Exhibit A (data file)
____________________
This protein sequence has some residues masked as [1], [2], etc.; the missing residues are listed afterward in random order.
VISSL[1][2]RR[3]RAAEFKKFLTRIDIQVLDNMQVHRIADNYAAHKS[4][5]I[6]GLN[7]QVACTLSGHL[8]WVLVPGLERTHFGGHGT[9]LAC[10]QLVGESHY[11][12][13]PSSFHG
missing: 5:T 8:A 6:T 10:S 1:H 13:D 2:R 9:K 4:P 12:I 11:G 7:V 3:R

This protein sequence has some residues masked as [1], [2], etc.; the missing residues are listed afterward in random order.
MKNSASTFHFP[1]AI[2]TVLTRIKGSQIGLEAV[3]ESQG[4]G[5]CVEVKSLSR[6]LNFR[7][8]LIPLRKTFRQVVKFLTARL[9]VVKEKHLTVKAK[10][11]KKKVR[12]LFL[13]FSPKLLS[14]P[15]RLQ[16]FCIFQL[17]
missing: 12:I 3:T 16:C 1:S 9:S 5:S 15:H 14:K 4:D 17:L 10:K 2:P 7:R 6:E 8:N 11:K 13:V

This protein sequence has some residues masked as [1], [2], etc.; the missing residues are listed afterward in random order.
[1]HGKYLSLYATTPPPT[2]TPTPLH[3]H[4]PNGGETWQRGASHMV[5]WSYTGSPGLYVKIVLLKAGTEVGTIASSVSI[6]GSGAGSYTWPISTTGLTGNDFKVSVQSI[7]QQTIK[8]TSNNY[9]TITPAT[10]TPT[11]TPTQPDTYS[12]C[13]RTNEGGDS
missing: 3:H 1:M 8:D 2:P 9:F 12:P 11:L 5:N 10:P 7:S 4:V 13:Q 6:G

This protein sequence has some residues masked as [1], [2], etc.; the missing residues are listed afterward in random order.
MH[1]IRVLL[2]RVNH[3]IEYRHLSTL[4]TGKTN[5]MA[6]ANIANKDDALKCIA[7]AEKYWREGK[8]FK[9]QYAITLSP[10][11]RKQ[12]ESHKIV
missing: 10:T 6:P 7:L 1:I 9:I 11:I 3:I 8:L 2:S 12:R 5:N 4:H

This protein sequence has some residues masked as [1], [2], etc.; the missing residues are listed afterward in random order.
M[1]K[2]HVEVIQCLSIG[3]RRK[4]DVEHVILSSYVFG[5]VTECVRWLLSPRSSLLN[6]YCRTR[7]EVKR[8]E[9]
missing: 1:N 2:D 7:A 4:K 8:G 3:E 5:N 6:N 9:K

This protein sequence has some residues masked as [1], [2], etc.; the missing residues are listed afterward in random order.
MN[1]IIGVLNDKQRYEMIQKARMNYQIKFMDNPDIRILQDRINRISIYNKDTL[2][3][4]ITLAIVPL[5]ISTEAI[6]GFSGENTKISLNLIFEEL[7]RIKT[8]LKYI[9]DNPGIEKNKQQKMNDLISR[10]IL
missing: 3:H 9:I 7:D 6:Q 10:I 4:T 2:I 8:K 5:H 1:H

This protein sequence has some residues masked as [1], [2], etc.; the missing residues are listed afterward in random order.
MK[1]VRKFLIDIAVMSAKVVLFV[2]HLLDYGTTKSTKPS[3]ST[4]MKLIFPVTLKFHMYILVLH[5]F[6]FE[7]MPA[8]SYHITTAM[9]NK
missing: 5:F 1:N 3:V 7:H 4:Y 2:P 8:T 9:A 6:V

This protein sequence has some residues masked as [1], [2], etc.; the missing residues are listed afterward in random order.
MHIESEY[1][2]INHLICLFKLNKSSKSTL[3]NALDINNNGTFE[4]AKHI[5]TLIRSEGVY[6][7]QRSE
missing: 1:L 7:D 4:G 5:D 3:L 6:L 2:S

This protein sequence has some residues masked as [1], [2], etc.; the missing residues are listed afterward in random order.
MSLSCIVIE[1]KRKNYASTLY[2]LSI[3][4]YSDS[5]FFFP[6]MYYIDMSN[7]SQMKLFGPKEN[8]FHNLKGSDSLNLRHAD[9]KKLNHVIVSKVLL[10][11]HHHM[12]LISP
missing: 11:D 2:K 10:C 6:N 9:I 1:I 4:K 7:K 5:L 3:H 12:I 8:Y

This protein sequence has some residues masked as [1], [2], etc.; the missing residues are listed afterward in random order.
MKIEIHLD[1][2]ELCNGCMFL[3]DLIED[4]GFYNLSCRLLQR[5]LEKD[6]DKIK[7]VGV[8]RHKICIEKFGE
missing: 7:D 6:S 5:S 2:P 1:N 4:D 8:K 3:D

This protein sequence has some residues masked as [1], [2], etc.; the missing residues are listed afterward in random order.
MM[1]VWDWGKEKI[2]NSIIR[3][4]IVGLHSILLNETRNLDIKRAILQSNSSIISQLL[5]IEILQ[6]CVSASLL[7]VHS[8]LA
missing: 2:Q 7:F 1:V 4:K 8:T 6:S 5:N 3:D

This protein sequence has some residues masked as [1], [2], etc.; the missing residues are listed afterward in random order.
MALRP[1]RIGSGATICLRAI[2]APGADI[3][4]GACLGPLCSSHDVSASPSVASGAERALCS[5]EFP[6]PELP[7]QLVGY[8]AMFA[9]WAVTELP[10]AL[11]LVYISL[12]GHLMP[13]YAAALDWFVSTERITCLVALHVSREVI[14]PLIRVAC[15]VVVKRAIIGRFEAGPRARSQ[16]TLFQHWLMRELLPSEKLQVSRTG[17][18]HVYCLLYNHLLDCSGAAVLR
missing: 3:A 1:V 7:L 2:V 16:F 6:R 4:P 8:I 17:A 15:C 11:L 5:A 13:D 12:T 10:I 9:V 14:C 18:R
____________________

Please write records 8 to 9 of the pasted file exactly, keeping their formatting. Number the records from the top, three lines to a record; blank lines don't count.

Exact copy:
This protein sequence has some residues masked as [1], [2], etc.; the missing residues are listed afterward in random order.
MHIESEY[1][2]INHLICLFKLNKSSKSTL[3]NALDINNNGTFE[4]AKHI[5]TLIRSEGVY[6][7]QRSE
missing: 1:L 7:D 4:G 5:D 3:L 6:L 2:S

This protein sequence has some residues masked as [1], [2], etc.; the missing residues are listed afterward in random order.
MSLSCIVIE[1]KRKNYASTLY[2]LSI[3][4]YSDS[5]FFFP[6]MYYIDMSN[7]SQMKLFGPKEN[8]FHNLKGSDSLNLRHAD[9]KKLNHVIVSKVLL[10][11]HHHM[12]LISP
missing: 11:D 2:K 10:C 6:N 9:I 1:I 4:K 7:K 5:L 3:H 12:I 8:Y